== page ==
Growing up, I wasn’t allowed to go out of my house much. At our home, there were many restrictions on the mobility of me and my sisters. Each day, we would go to school and spend the rest of the day within the four walls of our home either doing household chores or studying. My brothers didn’t have such restrictions.
My father is an autorickshaw driver. When I passed 12th standard, he told me he couldn’t pay for my graduation. In 2020, I started looking for doing something that would provide me with money. I applied to teach Girls in STEM participants in the Online School Education Support System at F.A.T. I would teach all subjects as per the participants’ needs. We started but I realised some parents were hesitant to send their children due to Covid-19 so we went online for classes. F.A.T. supported me in this by providing me with a tablet so that I could continue teaching the participants from my home.
To continue my work, this year I joined the Young Women Leadership Programme Level-3 and my engagements with the Girls in STEM team increased. My regular interactions with STEM has allowed me to explore and learn more about STEM. I come from a background where girls don’t have much knowledge about technical fields. I also got to learn about social problems in the country and the way inequality exists in different forms.
Often, women and girls are unaware of their rights which prevents them from protesting against an unjust situation. I can relate because I, too, was hesitant about exploring and learning more. I felt as if I was doing wrong in the eyes of society. Earlier, I was very conscious of the way I would dress or the way I would walk because society’s gaze would bother me. Joining F.A.T. helped me become more confident about myself.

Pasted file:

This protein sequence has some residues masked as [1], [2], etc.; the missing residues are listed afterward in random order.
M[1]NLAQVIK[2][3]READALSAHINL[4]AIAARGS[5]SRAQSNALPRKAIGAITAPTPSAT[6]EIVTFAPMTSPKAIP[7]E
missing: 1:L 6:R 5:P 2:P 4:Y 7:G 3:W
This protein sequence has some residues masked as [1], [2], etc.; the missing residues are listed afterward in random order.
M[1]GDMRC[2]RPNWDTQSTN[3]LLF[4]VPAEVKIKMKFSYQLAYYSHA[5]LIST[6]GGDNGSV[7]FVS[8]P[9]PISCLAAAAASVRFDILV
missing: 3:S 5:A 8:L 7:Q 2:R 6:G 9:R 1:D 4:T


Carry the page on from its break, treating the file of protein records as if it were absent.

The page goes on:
Ridha is one of six young women leaders who help run the Jugaad Lab, a technology center for girls and young women run by our partner project Feminist Approach to Technology (F.A.T.)
My motive as a ‘Level 3 leader’ is to bring such a change in my own community. Most girls in my community will study a little and then get married after they turn 18. Such thinking actually prevents them from wanting to study further. They have sadly accepted their fate. I want to break this vicious chain. Girls should not “just get married and raise a family”. That’s not where our aspirations should end. I want them to do a lot more in their life! Becoming financially independent should be a priority so that they will be able to make their own decisions. Also, parents should stop telling their children that “this is a girl’s job and this is a boy’s job”. There’s no such thing! Both girls and boys can do all tasks equally and I have realised that through my own journey.